Dan and Kay Millar -- like a lot of pet owners -- faced a serious problem: Their aging dog was suffering from arthritis, and it was beyond what their longtime vet could treat.
"His pain crisis was really beyond what the typical vet clinic is capable of handling," Dan Millar said. "Not that they're not good, but they don't have the special certified people and specialized equipment."
So they went to a specialist.
Just like human doctors who specialize, this one knew exactly how to treat their dog's arthritis. But it cost hundreds of dollars more than the Millar's expected.
That's not a surprise to our partners at the consumer guide Angie's List.
"When going to a specialized veterinarian, you need to plan ahead for the cost," Angie Hicks said. "Talk to your general veterinarian about what the cost will be so you are not surprised. More than 50% of respondents in an Angie's List poll have used a specialty vet, and 20% of them said it cost more than $2,700."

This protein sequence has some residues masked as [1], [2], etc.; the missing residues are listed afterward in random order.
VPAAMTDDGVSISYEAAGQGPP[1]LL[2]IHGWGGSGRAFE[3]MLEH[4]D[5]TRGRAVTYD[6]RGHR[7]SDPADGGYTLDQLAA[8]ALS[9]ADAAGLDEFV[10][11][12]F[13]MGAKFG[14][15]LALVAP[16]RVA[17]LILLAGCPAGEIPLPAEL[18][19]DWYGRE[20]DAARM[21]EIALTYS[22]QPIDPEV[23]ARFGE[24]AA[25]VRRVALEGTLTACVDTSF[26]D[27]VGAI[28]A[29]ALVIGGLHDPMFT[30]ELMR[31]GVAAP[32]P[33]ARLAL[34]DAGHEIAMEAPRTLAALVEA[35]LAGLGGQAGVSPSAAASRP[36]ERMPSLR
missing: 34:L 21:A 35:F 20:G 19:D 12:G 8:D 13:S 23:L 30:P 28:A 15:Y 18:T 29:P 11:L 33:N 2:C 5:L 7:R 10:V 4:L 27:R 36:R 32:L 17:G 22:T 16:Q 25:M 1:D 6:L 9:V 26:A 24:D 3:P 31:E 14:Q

Hicks says make sure you ask about costs before seeing any type of vet specialist.
She suggests setting up a pet savings accounts for health emergencies, and says consider pet health insurance
But remember: You can buy insurance only before your pet gets sick: Just like with people, you can't buy an insurance policy after the diagnosis.
The good news: Specialty vets mean sick pets are living much longer.
The bad news: It could cost several thousand dollars to keep your pet alive: So you need to think about all your options before saying yes.
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